What can I say, parenting boys vs parenting girls is so different, seriously, I need to keep calm and just be a mom!
It's no secret that most boys are active, energetic, loud and are prone to roughhouse. Let's face it, handling boys can be quite a huge handful compared to girls (generally speaking). Here are some of the very interesting things I've discovered about having a son as I brought up my little man the past 8 years!
I read with great amusement a quote and I can certainly relate to it -
Forget that old poem about snips and snails and puppy dog tails, says Sharon O'Donnell, a mom of three boys and the author of . "Somehow it's been changed to boys being made of 'fights, farts, and video games,'Sorry I digress... so back to my discovery...
He does not stop moving!
From the moment he wakes up in the morning till he pass out at bedtime he works on only one word Go Go Go and on only 2 speeds - fast & faster! But I've learned to catch up! (*panting*)
Clothes shopping is easy & cheap
How complicated can boys' attire get? Shirts, T-shirts, pants, bermudas, jeans, shorts... and almost anything goes with everything. So I literally kept it super K.I.S.S. (keep it simple silly)!
Stains and Tears are all over his clothes!
Ripping through the knees on khakis, jeans and even pajamas! Grass stains, mud stains, pasta stains, paint stains and unidentifiable stains... Thank goodness clothes shopping for Little Man was easy & cheap!
Roughhousing is innate!
Boys are naturally physical. Jumping off furniture, climbing up 'walls', the rolling on each other, you name it... Play fighting and roughhousing is hard-wired into many boys. It's how they connect *gulp* and often leaving me nervous. But the experts say it's healthy, that's how they foster positive relationships, boost the body's feel-good chemicals and promote intelligence *raise eyebrows* and somehow after watching how my Little Man plays with his friends or even observing other boys playing together... I just had to agree with the experts!
He's one goofy boy!
Boy humour can be extra goofy and I don't get it sometimes. He tells me that my dinner tastes like poop. He calls anything and everything poopy even sing about poop *arggh* sometimes I laugh but most times I scold and because I did what I did, the poop talk was given more value. I have since decided to not give anymore attention to such talks!
Guns and swords are part of his DNA
As much as I tried to disallow toy weapons, it just make it much more exciting to the boy! He's able to pretend using a weapon out of anything he could lay his hands on. So I've since given up trying. What I've learned was, what we see as violence, the boy sees as a dream of saving the world. Pretend play involving fantasy aggression - whether it's cops and robbers or zombie apocalypse - can be a useful way for boys to understand right and wrong.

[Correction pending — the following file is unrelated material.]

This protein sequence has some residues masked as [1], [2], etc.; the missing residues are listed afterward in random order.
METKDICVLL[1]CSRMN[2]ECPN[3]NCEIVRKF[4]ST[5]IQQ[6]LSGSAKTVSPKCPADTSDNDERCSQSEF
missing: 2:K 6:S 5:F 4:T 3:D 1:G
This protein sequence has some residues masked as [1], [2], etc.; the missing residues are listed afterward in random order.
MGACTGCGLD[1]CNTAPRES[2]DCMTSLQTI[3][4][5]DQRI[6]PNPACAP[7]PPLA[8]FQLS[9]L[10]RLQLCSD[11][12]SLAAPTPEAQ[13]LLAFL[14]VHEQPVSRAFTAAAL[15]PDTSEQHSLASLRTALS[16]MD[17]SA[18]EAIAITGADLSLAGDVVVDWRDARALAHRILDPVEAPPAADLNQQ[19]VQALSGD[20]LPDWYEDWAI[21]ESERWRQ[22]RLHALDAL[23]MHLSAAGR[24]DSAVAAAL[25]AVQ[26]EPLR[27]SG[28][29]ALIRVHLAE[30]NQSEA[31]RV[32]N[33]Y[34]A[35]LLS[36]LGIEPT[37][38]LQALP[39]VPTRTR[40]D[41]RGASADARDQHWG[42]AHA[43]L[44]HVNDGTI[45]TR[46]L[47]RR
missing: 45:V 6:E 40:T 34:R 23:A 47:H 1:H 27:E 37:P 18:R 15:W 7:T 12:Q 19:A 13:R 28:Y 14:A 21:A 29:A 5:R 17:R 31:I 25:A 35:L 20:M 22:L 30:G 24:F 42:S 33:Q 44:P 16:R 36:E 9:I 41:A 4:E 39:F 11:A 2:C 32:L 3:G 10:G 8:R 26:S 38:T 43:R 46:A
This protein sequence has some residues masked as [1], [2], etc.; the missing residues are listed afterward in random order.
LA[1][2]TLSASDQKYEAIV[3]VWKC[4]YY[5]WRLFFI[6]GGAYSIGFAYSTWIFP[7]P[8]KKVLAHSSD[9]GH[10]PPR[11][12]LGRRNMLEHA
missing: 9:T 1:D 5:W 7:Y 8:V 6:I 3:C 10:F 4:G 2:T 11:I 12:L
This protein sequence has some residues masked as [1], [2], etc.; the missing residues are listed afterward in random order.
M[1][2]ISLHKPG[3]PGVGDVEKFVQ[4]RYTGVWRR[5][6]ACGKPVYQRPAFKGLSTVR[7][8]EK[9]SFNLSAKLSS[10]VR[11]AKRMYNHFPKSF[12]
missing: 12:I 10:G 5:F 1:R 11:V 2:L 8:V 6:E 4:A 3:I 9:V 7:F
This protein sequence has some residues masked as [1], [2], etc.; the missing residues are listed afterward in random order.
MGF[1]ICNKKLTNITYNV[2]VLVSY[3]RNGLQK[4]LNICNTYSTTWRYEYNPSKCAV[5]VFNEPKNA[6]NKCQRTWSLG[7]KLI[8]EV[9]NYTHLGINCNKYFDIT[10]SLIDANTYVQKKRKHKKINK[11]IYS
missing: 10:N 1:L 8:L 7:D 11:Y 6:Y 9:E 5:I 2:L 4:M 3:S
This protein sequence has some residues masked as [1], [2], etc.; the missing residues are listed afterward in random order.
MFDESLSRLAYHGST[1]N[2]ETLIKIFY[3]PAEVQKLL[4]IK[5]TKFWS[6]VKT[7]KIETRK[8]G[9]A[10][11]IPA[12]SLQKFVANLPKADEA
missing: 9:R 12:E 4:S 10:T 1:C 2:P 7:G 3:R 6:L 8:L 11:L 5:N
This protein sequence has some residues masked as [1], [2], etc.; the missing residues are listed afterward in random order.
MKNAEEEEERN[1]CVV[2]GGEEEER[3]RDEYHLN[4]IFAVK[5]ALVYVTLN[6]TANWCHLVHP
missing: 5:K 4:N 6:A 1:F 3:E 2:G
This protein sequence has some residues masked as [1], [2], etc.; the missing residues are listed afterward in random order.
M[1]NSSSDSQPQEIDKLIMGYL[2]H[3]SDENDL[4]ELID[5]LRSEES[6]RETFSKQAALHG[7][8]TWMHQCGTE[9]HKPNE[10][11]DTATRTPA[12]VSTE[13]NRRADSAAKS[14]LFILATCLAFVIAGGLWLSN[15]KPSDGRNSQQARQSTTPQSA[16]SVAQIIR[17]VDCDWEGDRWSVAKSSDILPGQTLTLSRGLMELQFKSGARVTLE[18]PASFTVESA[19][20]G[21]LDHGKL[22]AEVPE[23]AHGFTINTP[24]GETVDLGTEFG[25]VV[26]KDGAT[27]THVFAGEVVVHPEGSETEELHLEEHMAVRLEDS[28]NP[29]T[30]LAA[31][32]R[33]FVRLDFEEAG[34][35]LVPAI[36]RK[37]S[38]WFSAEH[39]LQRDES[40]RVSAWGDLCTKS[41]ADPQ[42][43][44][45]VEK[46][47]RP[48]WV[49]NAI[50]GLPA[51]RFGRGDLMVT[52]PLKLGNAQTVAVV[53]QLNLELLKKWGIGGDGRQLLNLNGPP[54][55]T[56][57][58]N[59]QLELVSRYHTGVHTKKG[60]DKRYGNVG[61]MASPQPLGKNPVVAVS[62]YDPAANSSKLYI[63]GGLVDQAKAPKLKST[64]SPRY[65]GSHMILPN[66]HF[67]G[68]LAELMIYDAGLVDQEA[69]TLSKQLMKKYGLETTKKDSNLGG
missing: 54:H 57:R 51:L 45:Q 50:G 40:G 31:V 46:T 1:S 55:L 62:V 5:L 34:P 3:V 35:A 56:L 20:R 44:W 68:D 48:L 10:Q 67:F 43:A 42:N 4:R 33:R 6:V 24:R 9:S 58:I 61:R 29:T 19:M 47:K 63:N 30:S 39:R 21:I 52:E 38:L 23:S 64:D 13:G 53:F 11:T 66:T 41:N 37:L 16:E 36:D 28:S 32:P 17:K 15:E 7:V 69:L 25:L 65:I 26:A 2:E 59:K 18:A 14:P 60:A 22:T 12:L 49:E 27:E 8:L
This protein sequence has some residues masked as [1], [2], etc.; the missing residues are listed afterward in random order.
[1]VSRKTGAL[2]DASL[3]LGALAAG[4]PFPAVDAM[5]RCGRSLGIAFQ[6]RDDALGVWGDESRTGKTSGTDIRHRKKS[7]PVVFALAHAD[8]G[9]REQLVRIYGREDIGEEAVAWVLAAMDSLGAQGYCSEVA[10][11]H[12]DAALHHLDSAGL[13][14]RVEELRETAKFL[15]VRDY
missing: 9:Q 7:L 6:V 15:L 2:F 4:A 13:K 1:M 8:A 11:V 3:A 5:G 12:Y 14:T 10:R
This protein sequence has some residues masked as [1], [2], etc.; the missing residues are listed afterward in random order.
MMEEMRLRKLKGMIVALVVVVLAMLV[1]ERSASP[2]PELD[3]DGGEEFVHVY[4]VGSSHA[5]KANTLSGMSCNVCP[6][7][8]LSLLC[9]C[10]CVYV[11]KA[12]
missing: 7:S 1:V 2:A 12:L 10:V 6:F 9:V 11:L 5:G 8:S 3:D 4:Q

Making a trip to the A&E is expected
Boys will be boys! 8 out of 10 boys (base on my own observations) have been rushed to the A&E due to accidents they met when playing, running or during physical activities. It's no difference with Little Man! At age two he sustained a 6-7 stitches long cut on his left eye-lid.
The recent incident which almost led us sending him to the A&E was when he swallowed more than 8 cherry seeds and turning to me with his purple lips due to cyanide poisoning!!!
I try hard to stay calm and collected on the outside even when I was freaking out inside.
Listening skills doesn't come naturallyWhile girls' hearing is more sensitive, boys tend to be more tactile, less verbal and more impulsive. It takes at least 1 minute of repeatedly calling out my son's name to get his attention. This is not a disorder, it's just the way this boy is wired. So instead of yelling my instructions from afar, I am making the effort to get his attention by walking to him to get my instructions delivered by being physically in front of him.
3-2-1 and he forgets
He forgets his homework, water bottle, wallet, consent forms... and on and on! He forgets, I nag, yell, complain, threaten and punish! There's a saying, "A child who forgets has a parent who always remembers!", so it's really not his fault that he's forgetful then.
I am now going to apply these rules - stop remembering for him, I won't say "I told you so!", and will not tell him what will happen... just let the consequences do the talking for me!